It's widely rumored that Microsoft is launching a tablet tomorrow, with some bloggers going so far as to say it will upset the tablet market. But if the early reports coming out of Taiwan are true then I just don't see how it could happen.
Theo Valich reports on VR-Zone.com that Taiwanese tablet makers are already suffering sticker shock. Theo claims to have spoken to several manufacturers, and they all report similar tales. Microsoft wants between $80 and $90 for a Windows RT license. That's right in with the price you'd expect to pay to install Windows on a PC, but it's not at all what these manufacturers are used to paying to load Android.
Okay, Android is open source so it's not a fair comparison, but even with the development costs Android is still a much cheaper option. It's so cheap that I have multiple sub-$100 Android tablets on my desk, something that's just not going to be possible to do with Windows RT. And that means there's likely going to be a huge market segment where you won't find Windows.
Do you remember how Microsoft wanted t0 have Windows running on an ereader? Yeah, that's out of the question now. Not very many people will pay an extra $90 to get a Windows based ereader, and I think it's even less likely that manufacturers will even try to develop one. Hell, you can get a Kindle for less than the cost of a Windows RT license, and that even includes the expensive E-ink screen.
So it looks like Windows will only be showing up on the premium tablets, but even there it's going to be at a disadvantage. VR-Zone is reporting that the launch tablets will probably go for $549-799, with premium models selling for $799 and $899. That's great news for Android tablet makers, but it's not good news for the Windows tablet. Thanks to the iPad, there isn't much of a market anymore for a $600 tablet. That was a market which the iPad killed off, just like it sucked the life out of the $500 ereaders and the tablet/laptop hybrids.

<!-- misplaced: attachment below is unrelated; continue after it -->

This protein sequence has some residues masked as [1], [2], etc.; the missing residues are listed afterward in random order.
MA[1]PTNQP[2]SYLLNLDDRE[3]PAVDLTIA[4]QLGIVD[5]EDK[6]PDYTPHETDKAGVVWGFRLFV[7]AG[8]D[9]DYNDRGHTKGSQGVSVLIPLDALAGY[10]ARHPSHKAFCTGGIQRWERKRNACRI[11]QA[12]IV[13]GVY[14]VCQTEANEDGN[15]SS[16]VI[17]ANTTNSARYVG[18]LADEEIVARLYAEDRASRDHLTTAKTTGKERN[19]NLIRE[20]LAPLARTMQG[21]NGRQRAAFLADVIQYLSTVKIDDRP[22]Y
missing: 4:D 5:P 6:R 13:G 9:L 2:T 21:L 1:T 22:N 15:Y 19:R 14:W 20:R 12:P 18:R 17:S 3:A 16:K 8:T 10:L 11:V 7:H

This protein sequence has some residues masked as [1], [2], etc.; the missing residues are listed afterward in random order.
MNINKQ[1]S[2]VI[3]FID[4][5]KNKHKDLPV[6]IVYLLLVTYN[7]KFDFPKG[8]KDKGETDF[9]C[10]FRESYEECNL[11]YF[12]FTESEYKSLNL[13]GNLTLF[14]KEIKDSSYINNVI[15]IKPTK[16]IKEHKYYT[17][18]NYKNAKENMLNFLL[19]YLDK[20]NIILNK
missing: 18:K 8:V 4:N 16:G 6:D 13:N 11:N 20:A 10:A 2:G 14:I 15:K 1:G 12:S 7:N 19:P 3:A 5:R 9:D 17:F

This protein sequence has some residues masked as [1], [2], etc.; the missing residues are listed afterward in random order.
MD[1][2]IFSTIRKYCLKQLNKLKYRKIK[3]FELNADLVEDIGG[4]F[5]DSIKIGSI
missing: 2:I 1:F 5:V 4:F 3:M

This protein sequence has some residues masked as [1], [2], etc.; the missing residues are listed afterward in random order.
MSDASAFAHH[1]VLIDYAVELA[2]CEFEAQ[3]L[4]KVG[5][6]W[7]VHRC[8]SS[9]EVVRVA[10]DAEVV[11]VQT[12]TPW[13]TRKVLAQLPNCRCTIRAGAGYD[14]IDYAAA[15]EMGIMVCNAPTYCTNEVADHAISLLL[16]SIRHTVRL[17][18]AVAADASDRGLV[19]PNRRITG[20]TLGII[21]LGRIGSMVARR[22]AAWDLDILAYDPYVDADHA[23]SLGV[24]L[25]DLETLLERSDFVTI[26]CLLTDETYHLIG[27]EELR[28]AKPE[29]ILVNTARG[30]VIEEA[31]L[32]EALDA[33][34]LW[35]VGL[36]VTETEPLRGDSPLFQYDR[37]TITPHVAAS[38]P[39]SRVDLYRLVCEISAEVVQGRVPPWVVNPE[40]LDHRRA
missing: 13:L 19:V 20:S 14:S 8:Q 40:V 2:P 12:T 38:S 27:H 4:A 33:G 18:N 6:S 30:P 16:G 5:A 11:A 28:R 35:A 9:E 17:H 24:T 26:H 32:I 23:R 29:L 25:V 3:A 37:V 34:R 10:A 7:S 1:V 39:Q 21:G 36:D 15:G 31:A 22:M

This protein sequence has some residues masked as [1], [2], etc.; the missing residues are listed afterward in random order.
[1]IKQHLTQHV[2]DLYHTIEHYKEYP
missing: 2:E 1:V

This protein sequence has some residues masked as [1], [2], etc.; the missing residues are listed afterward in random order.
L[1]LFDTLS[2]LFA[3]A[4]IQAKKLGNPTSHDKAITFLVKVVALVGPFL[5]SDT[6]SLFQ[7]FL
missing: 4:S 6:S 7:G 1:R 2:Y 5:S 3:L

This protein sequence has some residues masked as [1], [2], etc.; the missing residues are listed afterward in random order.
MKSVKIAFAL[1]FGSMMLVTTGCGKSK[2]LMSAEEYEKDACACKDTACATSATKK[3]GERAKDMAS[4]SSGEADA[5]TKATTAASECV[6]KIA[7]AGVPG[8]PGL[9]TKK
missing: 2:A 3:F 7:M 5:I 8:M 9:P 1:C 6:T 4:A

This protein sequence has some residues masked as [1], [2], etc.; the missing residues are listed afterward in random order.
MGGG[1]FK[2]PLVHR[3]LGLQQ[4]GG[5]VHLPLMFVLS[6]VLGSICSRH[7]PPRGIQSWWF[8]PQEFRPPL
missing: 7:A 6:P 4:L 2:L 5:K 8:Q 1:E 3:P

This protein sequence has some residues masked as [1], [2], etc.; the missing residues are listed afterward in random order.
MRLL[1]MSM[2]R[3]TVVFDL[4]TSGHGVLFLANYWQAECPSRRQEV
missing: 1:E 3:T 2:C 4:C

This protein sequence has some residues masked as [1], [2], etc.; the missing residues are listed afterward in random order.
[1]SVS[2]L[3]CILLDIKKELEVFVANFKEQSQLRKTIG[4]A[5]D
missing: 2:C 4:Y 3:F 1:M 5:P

Sure, there will be a lot of business buyers picking up WinRT tablets because it can run full Windows apps, but a lot of those buyers used to buy Windows tablets and now buy iPads. As a business tool it is one heck of a tablet. It makes an excellent compliment to a Windows laptop, and that right there is Microsoft's major weakness.
I'm betting that the Windows RT tablet will siphon off more of the laptop market than it will the tablet market. Yes, there's a lot of money in the business market, but there's so much money that those folks can afford to buy both a laptop and an iPad. What's more, it seems to me if they switch over to a Windows RT tablet the laptop will go out the window along with the iPad.
This looks like it could be a zero sum game for Microsoft, or am I wrong?